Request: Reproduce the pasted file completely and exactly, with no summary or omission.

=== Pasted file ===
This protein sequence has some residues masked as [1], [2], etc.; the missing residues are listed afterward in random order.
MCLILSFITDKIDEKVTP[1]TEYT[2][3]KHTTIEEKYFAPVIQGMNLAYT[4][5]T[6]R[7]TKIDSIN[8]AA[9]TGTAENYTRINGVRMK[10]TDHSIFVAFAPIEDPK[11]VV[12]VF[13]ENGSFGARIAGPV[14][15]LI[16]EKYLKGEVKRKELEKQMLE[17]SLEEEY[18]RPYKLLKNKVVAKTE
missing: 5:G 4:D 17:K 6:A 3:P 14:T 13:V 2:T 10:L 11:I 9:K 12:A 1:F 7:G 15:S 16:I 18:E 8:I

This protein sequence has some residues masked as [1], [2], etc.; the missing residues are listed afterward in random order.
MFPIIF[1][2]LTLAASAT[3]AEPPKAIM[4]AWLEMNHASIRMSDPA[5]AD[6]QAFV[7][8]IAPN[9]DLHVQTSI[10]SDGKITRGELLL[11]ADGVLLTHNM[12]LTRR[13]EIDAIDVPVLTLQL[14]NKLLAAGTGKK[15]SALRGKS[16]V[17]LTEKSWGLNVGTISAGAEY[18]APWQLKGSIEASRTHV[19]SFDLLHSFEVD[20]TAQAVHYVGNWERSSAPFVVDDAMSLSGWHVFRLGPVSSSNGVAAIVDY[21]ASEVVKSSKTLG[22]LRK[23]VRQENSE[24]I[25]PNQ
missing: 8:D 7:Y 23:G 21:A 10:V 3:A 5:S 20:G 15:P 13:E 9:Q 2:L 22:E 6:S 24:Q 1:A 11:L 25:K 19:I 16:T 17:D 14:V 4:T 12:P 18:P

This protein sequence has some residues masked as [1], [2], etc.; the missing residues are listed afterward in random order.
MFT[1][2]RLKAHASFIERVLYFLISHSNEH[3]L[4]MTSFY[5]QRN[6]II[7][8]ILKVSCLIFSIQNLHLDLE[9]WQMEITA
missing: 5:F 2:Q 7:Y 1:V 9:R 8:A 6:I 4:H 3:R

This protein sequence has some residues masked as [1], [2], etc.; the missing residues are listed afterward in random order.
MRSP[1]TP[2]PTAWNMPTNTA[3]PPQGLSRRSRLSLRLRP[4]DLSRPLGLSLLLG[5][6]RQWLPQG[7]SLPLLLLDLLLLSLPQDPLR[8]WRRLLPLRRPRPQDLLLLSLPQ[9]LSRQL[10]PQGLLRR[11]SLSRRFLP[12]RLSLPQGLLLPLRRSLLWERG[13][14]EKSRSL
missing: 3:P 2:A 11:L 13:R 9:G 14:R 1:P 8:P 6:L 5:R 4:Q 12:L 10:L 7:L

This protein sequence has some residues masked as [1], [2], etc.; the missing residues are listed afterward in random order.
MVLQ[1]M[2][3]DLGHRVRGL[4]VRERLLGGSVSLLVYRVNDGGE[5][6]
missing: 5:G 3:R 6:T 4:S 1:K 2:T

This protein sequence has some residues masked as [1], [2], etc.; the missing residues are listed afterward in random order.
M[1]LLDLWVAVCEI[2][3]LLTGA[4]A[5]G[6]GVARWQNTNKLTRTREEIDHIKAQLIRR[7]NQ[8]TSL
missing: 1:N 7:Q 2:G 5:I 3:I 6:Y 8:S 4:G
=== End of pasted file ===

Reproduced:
This protein sequence has some residues masked as [1], [2], etc.; the missing residues are listed afterward in random order.
MCLILSFITDKIDEKVTP[1]TEYT[2][3]KHTTIEEKYFAPVIQGMNLAYT[4][5]T[6]R[7]TKIDSIN[8]AA[9]TGTAENYTRINGVRMK[10]TDHSIFVAFAPIEDPK[11]VV[12]VF[13]ENGSFGARIAGPV[14][15]LI[16]EKYLKGEVKRKELEKQMLE[17]SLEEEY[18]RPYKLLKNKVVAKTE
missing: 5:G 4:D 17:K 6:A 3:P 14:T 13:V 2:T 10:L 11:I 9:K 12:A 1:F 7:G 15:S 16:I 18:E 8:I

This protein sequence has some residues masked as [1], [2], etc.; the missing residues are listed afterward in random order.
MFPIIF[1][2]LTLAASAT[3]AEPPKAIM[4]AWLEMNHASIRMSDPA[5]AD[6]QAFV[7][8]IAPN[9]DLHVQTSI[10]SDGKITRGELLL[11]ADGVLLTHNM[12]LTRR[13]EIDAIDVPVLTLQL[14]NKLLAAGTGKK[15]SALRGKS[16]V[17]LTEKSWGLNVGTISAGAEY[18]APWQLKGSIEASRTHV[19]SFDLLHSFEVD[20]TAQAVHYVGNWERSSAPFVVDDAMSLSGWHVFRLGPVSSSNGVAAIVDY[21]ASEVVKSSKTLG[22]LRK[23]VRQENSE[24]I[25]PNQ
missing: 8:D 7:Y 23:G 21:A 10:V 3:A 5:S 20:G 15:P 13:E 9:Q 2:L 22:E 6:S 24:Q 1:A 11:L 25:K 19:I 16:T 17:D 14:V 4:T 12:P 18:P

This protein sequence has some residues masked as [1], [2], etc.; the missing residues are listed afterward in random order.
MFT[1][2]RLKAHASFIERVLYFLISHSNEH[3]L[4]MTSFY[5]QRN[6]II[7][8]ILKVSCLIFSIQNLHLDLE[9]WQMEITA
missing: 5:F 2:Q 7:Y 1:V 9:R 8:A 6:I 4:H 3:R

This protein sequence has some residues masked as [1], [2], etc.; the missing residues are listed afterward in random order.
MRSP[1]TP[2]PTAWNMPTNTA[3]PPQGLSRRSRLSLRLRP[4]DLSRPLGLSLLLG[5][6]RQWLPQG[7]SLPLLLLDLLLLSLPQDPLR[8]WRRLLPLRRPRPQDLLLLSLPQ[9]LSRQL[10]PQGLLRR[11]SLSRRFLP[12]RLSLPQGLLLPLRRSLLWERG[13][14]EKSRSL
missing: 3:P 2:A 11:L 13:R 9:G 14:R 1:P 8:P 6:L 5:R 4:Q 12:L 10:L 7:L

This protein sequence has some residues masked as [1], [2], etc.; the missing residues are listed afterward in random order.
MVLQ[1]M[2][3]DLGHRVRGL[4]VRERLLGGSVSLLVYRVNDGGE[5][6]
missing: 5:G 3:R 6:T 4:S 1:K 2:T

This protein sequence has some residues masked as [1], [2], etc.; the missing residues are listed afterward in random order.
M[1]LLDLWVAVCEI[2][3]LLTGA[4]A[5]G[6]GVARWQNTNKLTRTREEIDHIKAQLIRR[7]NQ[8]TSL
missing: 1:N 7:Q 2:G 5:I 3:I 6:Y 8:S 4:G